Allegory And Metaphors In Osamu Nightingale's Metropolis

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Osamu Tezuka 's "Metropolis" is a truly unique anime
Based on the classic manga by Osamu Tezuka, itself inspired by the homonymous, 1927 German silent film by Fritz Lang, and featuring a script by the anime legend Katsuhiro Otomo (Akira), direction by Tezuka 's collaborator, Rintaro (Astro Boy), and animation by Madhouse, "Metropolis" had all the tools for becoming a masterpiece. In that fashion, it succeeded to the fullest, taking advantage of its huge budget ($15 million) in the best way possible.
Metropolis is an industrial, tri-level city, where robots and humans co-exist, although the former are discriminated (they cannot even have a human name, resorting in codes to name themselves) and segregated to the lower levels. Duke Red is a paramilitary
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The most obvious one regards the way the government uses the military power of the right wing groups for its purposes, but eventually this group (in this case Duke Red and the Marduk) takes power in its hands, overthrowing the legitimate government and establishing a dictatorship. The fact that the labor force is also misguided into revolting and eventually betrayed is another metaphor of the way governments occasionally use the proletariat. Both of the aforementioned concepts have a distinct connection to the events that unfolded in Weimar Germany, who witnessed the horrors and the aftermath of the First World War, only to plunge again into a political chaos that eventually brought Hitler and the Nazis in rule. Issues of racism and discrimination are also included and represented by the concept and the situation of the…show more content…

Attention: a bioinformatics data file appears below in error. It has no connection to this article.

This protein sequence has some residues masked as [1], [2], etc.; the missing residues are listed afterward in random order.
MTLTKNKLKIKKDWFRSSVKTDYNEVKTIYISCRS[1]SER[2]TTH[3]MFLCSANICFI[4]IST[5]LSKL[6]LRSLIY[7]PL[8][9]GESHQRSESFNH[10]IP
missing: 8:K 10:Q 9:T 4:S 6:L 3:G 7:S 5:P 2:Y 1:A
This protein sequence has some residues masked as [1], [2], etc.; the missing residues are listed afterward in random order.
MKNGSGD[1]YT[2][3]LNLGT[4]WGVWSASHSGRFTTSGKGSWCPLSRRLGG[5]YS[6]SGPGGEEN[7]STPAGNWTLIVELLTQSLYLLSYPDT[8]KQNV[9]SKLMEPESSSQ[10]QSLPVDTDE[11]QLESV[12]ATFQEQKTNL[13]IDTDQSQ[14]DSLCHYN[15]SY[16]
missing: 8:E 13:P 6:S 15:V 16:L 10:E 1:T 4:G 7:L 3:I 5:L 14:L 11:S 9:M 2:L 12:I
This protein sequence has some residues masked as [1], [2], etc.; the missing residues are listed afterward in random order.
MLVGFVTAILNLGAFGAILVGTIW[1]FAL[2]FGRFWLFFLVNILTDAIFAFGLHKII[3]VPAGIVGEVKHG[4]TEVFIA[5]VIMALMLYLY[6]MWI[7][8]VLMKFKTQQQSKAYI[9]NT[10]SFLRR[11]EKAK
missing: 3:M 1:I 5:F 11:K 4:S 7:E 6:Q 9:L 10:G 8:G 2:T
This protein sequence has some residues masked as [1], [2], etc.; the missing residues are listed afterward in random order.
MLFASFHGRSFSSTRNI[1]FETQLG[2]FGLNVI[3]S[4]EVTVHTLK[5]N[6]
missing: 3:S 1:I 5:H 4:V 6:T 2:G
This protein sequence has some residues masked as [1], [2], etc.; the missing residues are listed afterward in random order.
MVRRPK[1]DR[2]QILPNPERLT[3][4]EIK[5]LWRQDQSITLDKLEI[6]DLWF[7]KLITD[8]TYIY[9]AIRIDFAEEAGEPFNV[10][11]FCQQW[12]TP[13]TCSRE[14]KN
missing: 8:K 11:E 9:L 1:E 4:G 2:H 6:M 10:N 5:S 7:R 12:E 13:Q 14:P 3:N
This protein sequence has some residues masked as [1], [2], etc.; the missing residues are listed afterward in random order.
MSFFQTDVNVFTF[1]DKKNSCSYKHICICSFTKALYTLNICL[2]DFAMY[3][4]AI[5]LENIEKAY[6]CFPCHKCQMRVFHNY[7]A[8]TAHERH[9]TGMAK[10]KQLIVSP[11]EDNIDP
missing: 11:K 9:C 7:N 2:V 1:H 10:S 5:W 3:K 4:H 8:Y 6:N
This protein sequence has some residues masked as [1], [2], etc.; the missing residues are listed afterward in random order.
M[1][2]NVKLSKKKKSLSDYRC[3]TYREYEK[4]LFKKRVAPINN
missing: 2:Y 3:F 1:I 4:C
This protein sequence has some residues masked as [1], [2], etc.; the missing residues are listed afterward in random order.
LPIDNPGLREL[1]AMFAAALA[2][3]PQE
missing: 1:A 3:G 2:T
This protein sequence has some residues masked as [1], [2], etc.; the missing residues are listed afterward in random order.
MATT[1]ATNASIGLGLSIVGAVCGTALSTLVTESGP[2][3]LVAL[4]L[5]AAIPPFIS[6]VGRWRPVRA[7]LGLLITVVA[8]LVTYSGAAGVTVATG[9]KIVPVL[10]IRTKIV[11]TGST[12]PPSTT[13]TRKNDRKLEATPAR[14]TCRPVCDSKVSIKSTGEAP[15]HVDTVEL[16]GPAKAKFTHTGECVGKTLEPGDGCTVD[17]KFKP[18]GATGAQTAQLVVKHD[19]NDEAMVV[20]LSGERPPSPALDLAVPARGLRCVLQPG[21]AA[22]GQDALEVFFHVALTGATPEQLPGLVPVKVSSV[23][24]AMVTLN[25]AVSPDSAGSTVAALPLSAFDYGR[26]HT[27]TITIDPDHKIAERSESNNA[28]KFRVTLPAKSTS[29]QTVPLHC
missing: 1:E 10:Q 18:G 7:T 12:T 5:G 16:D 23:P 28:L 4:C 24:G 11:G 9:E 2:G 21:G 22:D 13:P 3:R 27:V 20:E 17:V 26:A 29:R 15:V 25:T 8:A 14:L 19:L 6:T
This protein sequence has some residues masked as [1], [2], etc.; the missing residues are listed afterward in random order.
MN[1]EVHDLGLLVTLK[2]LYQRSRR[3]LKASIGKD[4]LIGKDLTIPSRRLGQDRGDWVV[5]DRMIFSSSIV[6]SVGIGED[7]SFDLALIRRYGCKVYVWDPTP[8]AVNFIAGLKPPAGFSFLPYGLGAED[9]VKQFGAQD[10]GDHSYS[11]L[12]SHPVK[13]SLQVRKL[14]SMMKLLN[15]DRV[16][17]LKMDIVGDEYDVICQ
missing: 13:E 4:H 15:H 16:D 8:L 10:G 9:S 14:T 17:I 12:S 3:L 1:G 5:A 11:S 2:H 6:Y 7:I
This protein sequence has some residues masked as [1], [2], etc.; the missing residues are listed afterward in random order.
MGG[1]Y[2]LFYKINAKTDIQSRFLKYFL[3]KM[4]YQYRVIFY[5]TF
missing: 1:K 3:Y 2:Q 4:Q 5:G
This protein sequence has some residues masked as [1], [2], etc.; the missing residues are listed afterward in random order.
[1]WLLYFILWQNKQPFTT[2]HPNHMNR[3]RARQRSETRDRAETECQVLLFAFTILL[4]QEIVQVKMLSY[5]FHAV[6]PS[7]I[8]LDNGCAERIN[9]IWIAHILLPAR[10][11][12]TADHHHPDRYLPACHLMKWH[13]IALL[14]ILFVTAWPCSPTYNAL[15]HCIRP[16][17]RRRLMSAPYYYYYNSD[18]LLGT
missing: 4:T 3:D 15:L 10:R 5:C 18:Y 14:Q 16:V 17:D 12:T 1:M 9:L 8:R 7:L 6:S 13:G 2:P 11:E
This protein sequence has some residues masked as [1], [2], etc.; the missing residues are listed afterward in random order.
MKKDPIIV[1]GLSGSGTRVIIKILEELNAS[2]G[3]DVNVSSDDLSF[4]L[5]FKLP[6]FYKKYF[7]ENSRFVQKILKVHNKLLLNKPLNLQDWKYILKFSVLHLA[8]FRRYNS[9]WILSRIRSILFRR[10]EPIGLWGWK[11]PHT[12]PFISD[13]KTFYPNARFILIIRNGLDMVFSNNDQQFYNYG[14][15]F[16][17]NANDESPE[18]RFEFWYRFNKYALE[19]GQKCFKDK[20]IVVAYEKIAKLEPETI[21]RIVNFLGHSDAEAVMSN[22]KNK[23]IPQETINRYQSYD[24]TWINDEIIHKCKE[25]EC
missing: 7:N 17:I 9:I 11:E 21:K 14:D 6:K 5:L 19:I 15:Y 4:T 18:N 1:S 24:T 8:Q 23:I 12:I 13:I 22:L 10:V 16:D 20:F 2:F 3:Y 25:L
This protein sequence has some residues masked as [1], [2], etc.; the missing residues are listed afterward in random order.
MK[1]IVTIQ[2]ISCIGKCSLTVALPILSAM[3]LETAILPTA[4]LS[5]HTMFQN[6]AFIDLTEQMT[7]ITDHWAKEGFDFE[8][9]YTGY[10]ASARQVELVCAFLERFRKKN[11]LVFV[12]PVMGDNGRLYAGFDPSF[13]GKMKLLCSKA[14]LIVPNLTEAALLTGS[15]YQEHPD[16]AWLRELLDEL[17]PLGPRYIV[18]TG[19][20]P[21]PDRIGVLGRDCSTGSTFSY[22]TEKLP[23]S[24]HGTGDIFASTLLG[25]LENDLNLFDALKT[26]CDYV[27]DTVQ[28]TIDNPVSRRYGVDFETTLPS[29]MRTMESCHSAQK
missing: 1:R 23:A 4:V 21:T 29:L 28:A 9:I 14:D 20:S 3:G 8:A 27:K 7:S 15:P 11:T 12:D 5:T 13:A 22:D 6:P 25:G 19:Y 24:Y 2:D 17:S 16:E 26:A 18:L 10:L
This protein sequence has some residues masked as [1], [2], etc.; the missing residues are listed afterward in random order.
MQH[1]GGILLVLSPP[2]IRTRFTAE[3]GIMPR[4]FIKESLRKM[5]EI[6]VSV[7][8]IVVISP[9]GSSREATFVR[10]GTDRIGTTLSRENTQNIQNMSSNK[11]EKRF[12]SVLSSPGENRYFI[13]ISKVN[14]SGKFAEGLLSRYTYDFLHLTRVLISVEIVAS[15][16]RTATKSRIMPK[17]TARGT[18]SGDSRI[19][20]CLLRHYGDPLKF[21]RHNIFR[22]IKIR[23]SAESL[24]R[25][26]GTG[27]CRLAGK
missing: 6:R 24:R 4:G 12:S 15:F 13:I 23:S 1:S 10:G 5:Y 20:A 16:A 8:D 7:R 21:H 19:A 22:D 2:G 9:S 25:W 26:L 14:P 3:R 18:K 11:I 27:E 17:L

James Infirmary Blues" and the ending theme "There 'll Never Be Good-Bye" by Minako "Mooki" Obata. All of the tracks are wonderfully implemented in the film, highlighting the purpose and the feeling Rintaro wanted to give to each scene. This trait reaches its apogee in the ending sequence, where "I Can 't Stop Loving You" performed by Ray Charles accompanies a scene of mass destruction, in probably the most memorable scene of the whole

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